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Respect to Soil Moisture Availability Vol. 12 No.4
Vol.12 No.4
A Parameterization
Advances in Atmospheric Sciences
November 1995
of Bowen Ratio with
Respect to Soil Moisture Availability
Ye Zhuojia(j)@ and Roger A. [email protected]
Received February 16, 1995;revised May 8,1995
ABSTRACT
The Bowen ratio (B) is impacted by 5 environmental elements: soil moisture availabillity, m, the ratio of resistr
ances betweenatmosphere and soil pores,~, atmospheric relative humidity, h, atmospheric stability, 6.T, and envirD
ronment temperature. These impacts have been investigated over diverse surfaces,including bare soil, free water surface,and vegetation covered land, using an analytical approach. It was concluded that: (a) B is not a continuous function. The singularity exists at the condition ahcb = h, occurring preferably in the following conditions: weak turbulence, stable stratified stability, dry soil, and humid air, where hcb' defined by Eq.(ll) is a critical variable. The existenceof a singularity makes the dependenceof B on the five variables very complicated. The value of B approachesbeing inversely proportional to m under the conditions m ~ mfc (the soil capacity) and I or ~
-+ O. The proportional
coefficient changeswith seasonand latitude with relatively high valuesin winter and over the poles; (b) B is nearly independentof!-.!!.- during the day. The impact of m on B is much larger as compared to that of!-.!!.- on B; (c) when
rD
rD
h increases, the absolute value of B also increases; (d) over bare soil, when the absolute surface net radiation
increases,the absolute value of B will increase. The impact of RN on B is larger at night than during the day, and (e)
over plant canopy, the singularity and the dependciesof Bon m,r a' and h are modified as compared to that over bare
soil. Also (i) during the daytime unstable condition, m exerts an even stronger impact on B; at night, however,
B changesare weak in responseto the change in m; (ii) the value of B is much more sensitive in responseto the
changes of turbulent intensity; (iii) the B responseto the variation of h over a vegetation covered area is weaker; and
(iv) the singularity exists at the condition hcp = h instead of ahcb'= h as over bare soil, where hcp is defined by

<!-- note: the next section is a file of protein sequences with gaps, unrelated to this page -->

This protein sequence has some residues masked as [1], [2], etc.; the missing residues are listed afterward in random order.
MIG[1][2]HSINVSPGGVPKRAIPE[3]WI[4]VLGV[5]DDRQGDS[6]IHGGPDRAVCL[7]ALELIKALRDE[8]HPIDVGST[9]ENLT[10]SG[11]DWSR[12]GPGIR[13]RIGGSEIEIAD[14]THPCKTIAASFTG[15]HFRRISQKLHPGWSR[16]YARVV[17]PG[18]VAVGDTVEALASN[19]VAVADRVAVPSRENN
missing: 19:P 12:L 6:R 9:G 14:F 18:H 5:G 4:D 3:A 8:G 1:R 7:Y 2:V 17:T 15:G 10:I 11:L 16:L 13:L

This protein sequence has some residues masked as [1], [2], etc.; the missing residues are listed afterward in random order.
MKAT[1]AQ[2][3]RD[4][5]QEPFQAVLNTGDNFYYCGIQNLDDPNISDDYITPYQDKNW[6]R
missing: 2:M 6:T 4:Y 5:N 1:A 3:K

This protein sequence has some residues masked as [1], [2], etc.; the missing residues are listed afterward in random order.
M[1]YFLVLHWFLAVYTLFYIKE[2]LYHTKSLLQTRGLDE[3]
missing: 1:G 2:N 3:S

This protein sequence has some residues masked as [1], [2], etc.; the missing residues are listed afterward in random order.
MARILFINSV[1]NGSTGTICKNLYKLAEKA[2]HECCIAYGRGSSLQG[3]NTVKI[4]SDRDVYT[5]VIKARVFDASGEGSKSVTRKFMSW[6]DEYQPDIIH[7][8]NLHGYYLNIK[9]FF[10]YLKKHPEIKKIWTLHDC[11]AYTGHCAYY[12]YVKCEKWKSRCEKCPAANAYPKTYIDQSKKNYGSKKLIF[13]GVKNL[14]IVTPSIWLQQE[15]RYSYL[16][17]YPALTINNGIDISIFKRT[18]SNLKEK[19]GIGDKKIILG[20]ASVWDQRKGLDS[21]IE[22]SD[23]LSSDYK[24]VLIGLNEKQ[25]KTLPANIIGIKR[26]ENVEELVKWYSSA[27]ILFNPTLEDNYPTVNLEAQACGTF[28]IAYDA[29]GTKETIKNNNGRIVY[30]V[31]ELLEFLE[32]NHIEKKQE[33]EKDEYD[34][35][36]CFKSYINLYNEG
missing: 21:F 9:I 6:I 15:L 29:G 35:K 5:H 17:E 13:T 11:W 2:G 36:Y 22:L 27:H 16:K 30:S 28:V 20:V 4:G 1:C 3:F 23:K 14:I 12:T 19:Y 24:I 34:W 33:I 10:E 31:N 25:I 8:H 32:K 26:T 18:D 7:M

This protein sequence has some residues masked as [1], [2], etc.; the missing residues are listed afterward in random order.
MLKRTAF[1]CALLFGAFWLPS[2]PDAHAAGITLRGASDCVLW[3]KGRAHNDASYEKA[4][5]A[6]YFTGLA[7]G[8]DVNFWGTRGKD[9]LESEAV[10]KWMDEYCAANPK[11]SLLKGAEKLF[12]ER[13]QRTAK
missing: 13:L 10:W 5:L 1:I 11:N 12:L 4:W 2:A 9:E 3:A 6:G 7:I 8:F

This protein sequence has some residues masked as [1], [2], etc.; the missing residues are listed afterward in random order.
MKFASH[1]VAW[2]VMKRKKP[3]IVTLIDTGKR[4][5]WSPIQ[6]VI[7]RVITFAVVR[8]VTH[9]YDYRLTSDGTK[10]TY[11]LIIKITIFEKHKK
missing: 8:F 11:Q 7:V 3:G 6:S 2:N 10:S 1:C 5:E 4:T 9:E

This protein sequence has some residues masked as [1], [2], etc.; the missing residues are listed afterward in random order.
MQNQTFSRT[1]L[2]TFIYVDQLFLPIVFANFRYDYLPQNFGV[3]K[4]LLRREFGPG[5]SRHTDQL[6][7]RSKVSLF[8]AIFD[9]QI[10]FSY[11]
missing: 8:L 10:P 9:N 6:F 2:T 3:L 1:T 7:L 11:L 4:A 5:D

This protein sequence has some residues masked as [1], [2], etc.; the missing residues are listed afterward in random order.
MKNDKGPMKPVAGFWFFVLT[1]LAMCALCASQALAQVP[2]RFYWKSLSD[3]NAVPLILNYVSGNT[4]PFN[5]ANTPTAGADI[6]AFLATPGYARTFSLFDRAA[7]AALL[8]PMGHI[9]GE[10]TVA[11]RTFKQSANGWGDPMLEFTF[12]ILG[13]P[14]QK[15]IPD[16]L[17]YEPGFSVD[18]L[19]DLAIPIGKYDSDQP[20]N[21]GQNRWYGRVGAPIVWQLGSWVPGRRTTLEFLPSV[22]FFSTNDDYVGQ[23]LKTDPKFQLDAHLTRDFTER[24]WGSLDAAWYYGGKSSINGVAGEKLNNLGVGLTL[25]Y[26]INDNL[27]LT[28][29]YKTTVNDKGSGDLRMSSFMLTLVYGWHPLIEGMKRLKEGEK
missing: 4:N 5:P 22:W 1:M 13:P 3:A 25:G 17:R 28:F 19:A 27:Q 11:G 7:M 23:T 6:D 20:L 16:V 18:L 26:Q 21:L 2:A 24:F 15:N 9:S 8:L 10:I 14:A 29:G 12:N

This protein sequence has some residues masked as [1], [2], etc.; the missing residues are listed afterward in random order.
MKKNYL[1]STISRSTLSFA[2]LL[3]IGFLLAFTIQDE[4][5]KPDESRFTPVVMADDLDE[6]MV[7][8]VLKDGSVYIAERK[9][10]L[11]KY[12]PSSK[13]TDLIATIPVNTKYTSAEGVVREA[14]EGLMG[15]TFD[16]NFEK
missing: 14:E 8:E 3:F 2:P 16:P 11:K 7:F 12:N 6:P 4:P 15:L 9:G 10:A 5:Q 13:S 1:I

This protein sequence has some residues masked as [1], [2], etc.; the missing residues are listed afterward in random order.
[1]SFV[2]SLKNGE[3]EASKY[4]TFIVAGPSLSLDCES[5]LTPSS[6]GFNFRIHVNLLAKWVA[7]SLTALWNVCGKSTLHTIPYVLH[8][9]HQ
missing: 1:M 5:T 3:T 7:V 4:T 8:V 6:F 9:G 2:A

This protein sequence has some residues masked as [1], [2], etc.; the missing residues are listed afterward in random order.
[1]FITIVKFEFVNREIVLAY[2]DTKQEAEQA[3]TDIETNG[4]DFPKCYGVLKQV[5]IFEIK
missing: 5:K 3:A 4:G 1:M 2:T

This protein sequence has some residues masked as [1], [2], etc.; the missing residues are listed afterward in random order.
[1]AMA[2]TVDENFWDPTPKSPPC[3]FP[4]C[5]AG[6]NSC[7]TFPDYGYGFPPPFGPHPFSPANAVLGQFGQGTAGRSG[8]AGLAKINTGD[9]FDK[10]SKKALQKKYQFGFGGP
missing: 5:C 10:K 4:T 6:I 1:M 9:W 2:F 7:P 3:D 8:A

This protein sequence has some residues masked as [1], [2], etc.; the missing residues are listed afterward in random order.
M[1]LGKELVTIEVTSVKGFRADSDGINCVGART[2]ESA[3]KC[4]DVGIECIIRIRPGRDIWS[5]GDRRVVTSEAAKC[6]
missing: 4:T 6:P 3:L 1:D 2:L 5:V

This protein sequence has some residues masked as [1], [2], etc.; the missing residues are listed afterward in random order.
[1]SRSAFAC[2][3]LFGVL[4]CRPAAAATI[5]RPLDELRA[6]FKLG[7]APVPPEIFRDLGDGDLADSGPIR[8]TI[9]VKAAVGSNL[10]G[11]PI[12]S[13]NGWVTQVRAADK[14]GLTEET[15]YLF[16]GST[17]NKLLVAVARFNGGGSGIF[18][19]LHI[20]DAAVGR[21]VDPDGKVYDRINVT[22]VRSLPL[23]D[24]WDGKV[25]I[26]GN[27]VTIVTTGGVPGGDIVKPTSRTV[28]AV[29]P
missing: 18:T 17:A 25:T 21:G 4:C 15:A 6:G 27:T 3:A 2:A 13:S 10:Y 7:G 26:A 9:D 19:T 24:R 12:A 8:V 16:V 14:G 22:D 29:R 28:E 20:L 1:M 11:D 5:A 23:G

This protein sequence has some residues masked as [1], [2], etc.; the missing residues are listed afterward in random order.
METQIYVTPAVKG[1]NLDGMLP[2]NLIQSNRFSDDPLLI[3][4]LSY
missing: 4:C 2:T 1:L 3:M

Eq.(49). The formulas derived over bare soil also hold the same when applied to free water bodiesas long as they are
visualized as a special soil in which the volumetric fraction of soil pore is equal to one and are fully filled with water.
Finally, the abovediscussionsare used to briefly study the impact on the thermally induced mesoscalecirculations.
Key words: Bowen ratio parameterization, Soil moisture availability, Plant canopy
I. INTRODUCTION
The ,Bowenratio, B, is definedas:
B=H
s
LE,
(1)
where Hs and LE are fluxes of sensibleand latent, respectively, expressedin terms of resistance law as follows:
Q)Institute of Atmospheric Physics,Chinese Academy of Sciences,Beijing 100029,China
@ Colorado State University, Department of Atmospheric Science,Fort Collins, Colorado 80523,USA
/12.
~
No.4
YeZhuojia and RogerA. Pielke
463
has an annual cycle with a maximum in winter, and B changeswith latitude and altitude, obtaining relatively large values in the polar areas and high mountain areas if the other conditions are kept the same. Segalet al. (1990),based on numerical model simulations during the
day, presentedthe following results: B is inversely proportional to mg , the proportionality is
0.2 for the summer case and 0.32 for the winter case with the simulation initial surface temperature in summer equal to 293 K and in winter, 283 K yielding a ratio ofB (1.6) for the 10
K temperature departure. The analytical results produce profiles A and B in Fig.6a for the
same temperature interval which is also 1.6. The above discussionindicates that part of our
analytical results are supported by the numerical model simulations.
The values of L,8, and hcb in Eq.(15) are temperature dependentvariables, which are responsible for the alternation of B with T. Figure 5b presentsthe dependenciesof 8 -1 (profile
B), hcb (profile C), and N b (profile A) on T. The latter combines the impact of Ton
8 -1 ,hcb, and L. The dependenceof L on T can be formulated as:
L = 597-0.57(T -273.2)[T
in
K].
(31)
Figure 5b and Eq.(31) indicate that the dependenceof the slope of qaDIat constant pressure
on T is responsible for the temperature dependenceof the Bowen ratio, since values of N b
and S -1 are 7 times as large at T = 274 K as at T = 312 K according to our computational
results.
5. The Impact ofAtmospheric Thermal Stability on B
It is evident that Hs depends on atmospheric thermal stability measured by L1T,but the
dependenceof LE on L1Tsometimes may be neglected.The impact of L1T on LE is through
the relation of hob with L1Tas expressedby Eqs.(ll) and (13). In the following, a qualitative
exploration of the slope of B. with respectto L1T will be drawn by differentiating Eq.(15)
with respectto L1T:
oB.
j
aNb
ap.
~~Jfii~ -N bM"r .
-,
{fAT
with
~
aAT -~
-LS
[
(a -ahcb
h>aiT
+ (hcb
-
(
a ~
oa --"'--'
rD
(~
(
1) aAT -h cb{J~-;-rD
/ (lXhcb-h)2
, (32b)
I
and
Op
op*
MT
( ~'
O
o( ~ '\=~~~
oAT
'D.
.
O_h_cb
oh
~a /rD)'
~
The orders of magmtudeo f aAT'
aAT'a(r
a(~
-and"
~aAT
are consideredas follows:
Hs=
450
Advances in Atmospheric Sciences
pc T$-Ta
p
Vol.12
(2)
rH
LE = pL~
(3)
rq
where p is the density of the air, Cp is the specific heat at constant pressure, L is the latent
heat per unit mass for evaporation or condensation, T is the temperature, q is the specific
humidity, subscripts s and a stand for surface and air, respectively,and r Hand r q are resistancesto the exchangeof sensibleand latent heat, respectively. In the presentstudy, r H = r q